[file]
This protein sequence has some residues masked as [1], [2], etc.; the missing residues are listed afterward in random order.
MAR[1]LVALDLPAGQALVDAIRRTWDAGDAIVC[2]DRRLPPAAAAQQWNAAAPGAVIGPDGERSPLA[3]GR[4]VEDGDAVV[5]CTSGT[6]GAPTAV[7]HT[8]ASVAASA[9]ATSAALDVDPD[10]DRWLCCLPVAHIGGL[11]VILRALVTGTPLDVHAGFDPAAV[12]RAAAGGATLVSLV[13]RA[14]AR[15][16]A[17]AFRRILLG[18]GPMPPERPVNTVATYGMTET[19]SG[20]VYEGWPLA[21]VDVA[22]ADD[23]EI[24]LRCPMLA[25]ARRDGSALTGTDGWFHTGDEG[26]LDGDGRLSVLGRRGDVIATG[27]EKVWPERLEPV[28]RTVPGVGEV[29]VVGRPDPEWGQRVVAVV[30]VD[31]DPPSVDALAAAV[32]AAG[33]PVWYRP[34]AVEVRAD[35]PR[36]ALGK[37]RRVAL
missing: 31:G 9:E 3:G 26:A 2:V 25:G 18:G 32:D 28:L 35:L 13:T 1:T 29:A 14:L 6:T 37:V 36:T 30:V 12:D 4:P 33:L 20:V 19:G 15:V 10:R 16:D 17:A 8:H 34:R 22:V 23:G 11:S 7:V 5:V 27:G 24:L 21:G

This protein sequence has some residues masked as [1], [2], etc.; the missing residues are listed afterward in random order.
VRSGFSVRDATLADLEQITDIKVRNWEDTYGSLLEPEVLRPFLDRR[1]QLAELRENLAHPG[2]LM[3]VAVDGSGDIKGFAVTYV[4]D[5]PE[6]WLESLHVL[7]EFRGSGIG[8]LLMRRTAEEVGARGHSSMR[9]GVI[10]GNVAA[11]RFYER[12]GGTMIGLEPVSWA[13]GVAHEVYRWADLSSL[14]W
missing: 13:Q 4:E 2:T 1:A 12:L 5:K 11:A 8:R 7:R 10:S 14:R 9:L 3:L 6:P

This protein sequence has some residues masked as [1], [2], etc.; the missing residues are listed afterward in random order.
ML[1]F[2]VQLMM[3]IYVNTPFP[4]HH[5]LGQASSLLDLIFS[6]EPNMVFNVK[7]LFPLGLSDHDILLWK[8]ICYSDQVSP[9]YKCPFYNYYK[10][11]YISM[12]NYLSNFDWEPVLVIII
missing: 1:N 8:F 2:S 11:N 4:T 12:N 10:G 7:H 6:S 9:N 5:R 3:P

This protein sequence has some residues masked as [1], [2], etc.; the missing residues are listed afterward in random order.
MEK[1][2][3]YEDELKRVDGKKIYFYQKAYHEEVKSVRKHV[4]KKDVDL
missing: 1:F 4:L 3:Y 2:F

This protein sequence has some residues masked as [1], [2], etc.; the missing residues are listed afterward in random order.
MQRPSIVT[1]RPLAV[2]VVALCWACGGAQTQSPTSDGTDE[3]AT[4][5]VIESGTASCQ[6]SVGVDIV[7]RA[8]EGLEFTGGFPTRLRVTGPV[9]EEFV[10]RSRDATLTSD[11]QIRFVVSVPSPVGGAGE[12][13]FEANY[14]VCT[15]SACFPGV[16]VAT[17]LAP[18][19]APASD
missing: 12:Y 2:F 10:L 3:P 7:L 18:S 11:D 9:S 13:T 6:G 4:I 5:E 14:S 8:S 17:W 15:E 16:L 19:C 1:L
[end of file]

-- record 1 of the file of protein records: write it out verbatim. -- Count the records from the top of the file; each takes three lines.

This protein sequence has some residues masked as [1], [2], etc.; the missing residues are listed afterward in random order.
MAR[1]LVALDLPAGQALVDAIRRTWDAGDAIVC[2]DRRLPPAAAAQQWNAAAPGAVIGPDGERSPLA[3]GR[4]VEDGDAVV[5]CTSGT[6]GAPTAV[7]HT[8]ASVAASA[9]ATSAALDVDPD[10]DRWLCCLPVAHIGGL[11]VILRALVTGTPLDVHAGFDPAAV[12]RAAAGGATLVSLV[13]RA[14]AR[15][16]A[17]AFRRILLG[18]GPMPPERPVNTVATYGMTET[19]SG[20]VYEGWPLA[21]VDVA[22]ADD[23]EI[24]LRCPMLA[25]ARRDGSALTGTDGWFHTGDEG[26]LDGDGRLSVLGRRGDVIATG[27]EKVWPERLEPV[28]RTVPGVGEV[29]VVGRPDPEWGQRVVAVV[30]VD[31]DPPSVDALAAAV[32]AAG[33]PVWYRP[34]AVEVRAD[35]PR[36]ALGK[37]RRVAL
missing: 31:G 9:E 3:G 26:A 2:V 25:G 18:G 32:D 28:L 35:L 13:T 1:T 29:A 14:L 6:T 37:V 36:T 30:V 12:D 4:P 33:L 20:V 19:G 15:V 10:R 16:D 17:A 8:H 34:R 22:V 23:G 11:S 7:V 5:V 27:G 24:L 21:G